Schoolgirl Amy Leverington, 13, was diagnosed with the disease in December 2004 and injects herself four times a day with insulin. She has a five-year-old brother and three-year-old sister who she hopes will never have the disease. "It would be excellent to be able to give them a drug and guarantee they will never have to go through what I do," she said. "Any step forward into finding a cure is a positive step."


More on "The Secret"

Mentioned here yesterday

PUBLISHING phenomenon The Secret has been slammed by a health expert as ridiculous and unhelpful. The book, which has sold more than five million copies worldwide, could encourage readers to be self-obsessed, greedy and deluded, some experts say.

The Secret, by former Melbourne reality show producer Rhonda Byrne, says people can get whatever they want simply by thinking positively. It also suggests that people are poor, ill, overweight and disadvantaged by not thinking positively enough. The book and accompanying DVD became a publishing sensation after US TV tastemaker Oprah Winfrey devoted two shows to it.

More than 500,000 copies of the book will be printed for Australian readers by the end of next month, according to publisher Simon and Schuster. The Secret seems certain to eclipse other top-selling New Age phenomenons including Conversations With God, The Da Vinci Code and The Law of Attraction.

"But there's nothing new in Rhonda Byrne's book," said Melbourne psychologist Dr Michael Carr-Gregg. "It's cognitive behaviour therapy taken to ludicrous extremes. "It's really not helpful."



Just some problems with the "Obesity" war:

1). It tries to impose behavior change on everybody -- when most of those targeted are not obese and hence have no reason to change their behaviour. It is a form of punishing the innocent and the guilty alike. (It is also typical of Leftist thinking: Scorning the individual and capable of dealing with large groups only).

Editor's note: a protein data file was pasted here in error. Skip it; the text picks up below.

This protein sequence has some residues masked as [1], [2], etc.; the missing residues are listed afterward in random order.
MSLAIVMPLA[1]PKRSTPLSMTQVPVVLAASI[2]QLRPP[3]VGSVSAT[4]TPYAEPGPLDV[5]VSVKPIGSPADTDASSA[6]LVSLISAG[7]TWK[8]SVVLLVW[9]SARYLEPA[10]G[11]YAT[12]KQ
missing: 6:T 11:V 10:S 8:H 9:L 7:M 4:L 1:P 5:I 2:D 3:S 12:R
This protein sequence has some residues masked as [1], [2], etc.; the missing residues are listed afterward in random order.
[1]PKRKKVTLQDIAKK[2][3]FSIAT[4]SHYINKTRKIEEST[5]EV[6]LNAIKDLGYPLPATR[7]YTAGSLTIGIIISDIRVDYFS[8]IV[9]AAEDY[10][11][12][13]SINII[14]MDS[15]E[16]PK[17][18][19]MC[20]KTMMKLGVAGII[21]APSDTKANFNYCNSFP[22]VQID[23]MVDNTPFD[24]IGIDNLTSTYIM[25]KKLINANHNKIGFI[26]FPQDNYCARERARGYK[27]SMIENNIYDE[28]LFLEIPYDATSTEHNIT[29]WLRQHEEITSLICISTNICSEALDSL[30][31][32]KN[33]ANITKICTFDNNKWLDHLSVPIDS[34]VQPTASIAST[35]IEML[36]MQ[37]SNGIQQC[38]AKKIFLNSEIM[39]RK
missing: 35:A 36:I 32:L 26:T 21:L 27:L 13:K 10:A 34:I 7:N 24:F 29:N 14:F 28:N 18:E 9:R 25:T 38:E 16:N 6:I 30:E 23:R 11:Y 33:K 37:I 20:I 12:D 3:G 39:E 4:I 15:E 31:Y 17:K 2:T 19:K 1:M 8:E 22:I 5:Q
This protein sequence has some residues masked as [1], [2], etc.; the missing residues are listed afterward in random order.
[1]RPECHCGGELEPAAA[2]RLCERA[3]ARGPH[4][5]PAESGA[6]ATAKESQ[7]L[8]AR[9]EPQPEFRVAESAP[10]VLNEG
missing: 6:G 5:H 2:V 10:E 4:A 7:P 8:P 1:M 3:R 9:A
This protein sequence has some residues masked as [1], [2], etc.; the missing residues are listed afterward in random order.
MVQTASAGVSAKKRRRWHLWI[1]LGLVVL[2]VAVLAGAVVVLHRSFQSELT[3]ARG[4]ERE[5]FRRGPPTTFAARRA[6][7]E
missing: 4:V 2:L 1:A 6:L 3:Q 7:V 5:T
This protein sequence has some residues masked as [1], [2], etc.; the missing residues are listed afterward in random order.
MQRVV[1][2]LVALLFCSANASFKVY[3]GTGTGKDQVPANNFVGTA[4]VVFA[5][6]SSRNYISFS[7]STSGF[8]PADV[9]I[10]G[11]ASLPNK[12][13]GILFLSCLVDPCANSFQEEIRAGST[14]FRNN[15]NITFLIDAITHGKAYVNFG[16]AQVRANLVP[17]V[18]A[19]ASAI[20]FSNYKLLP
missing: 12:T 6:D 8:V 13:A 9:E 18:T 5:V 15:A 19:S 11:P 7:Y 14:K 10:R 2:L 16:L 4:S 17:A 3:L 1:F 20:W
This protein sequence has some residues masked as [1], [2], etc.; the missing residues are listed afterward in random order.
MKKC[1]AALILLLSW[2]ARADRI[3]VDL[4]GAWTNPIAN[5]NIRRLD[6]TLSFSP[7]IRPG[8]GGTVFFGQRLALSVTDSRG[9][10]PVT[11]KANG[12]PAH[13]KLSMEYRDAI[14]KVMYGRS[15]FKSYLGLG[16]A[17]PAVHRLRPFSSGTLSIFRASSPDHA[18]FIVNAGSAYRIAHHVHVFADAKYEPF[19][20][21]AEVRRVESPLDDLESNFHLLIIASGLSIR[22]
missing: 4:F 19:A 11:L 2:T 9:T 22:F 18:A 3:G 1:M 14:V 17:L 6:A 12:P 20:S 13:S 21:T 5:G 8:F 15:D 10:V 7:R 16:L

2). The longevity research all leads to the conclusion that it is people of MIDDLING weight who live longest -- not slim people. So the "epidemic" of obesity is in fact largely an "epidemic" of living longer.

3). It is total calorie intake that makes you fat -- not where you get your calories. Policies that attack only the source of the calories (e.g. "junk food") without addressing total calorie intake are hence pissing into the wind. People involuntarily deprived of their preferred calorie intake from one source are highly likely to seek and find their calories elsewhere.

4). So-called junk food is perfectly nutritious. A big Mac meal comprises meat, bread, salad and potatoes -- which is a mainstream Western diet. If that is bad then we are all in big trouble.

5). Food warriors demonize salt and fat. But we need a daily salt intake to counter salt-loss through perspiration and the research shows that people on salt-restricted diets die SOONER. And Eskimos eat huge amounts of fat with no apparent ill-effects. And the average home-cooked roast dinner has LOTS of fat. Will we ban roast dinners?

6). The foods restricted are often no more calorific than those permitted -- such as milk and fruit-juice drinks.

7). Tendency to weight is mostly genetic and is therefore not readily susceptible to voluntary behaviour change.

8). And when are we going to ban cheese? Cheese is a concentrated calorie bomb and has lots of that wicked animal fat in it too. Wouldn't we all be better off without it? And what about butter and margarine? They are just about pure fat. Surely they should be treated as contraband in kids' lunchboxes! [/sarcasm].

Trans fats:

For one summary of the weak science behind the "trans-fat" hysteria, see here. Trans fats have only a temporary effect on blood chemistry and the evidence of lasting harm from them is dubious. By taking extreme groups in trans fats intake, some weak association with coronary heart disease has at times been shown in some sub-populations but extreme group studies are inherently at risk of confounding with other factors and are intrinsically of little interest to the average person.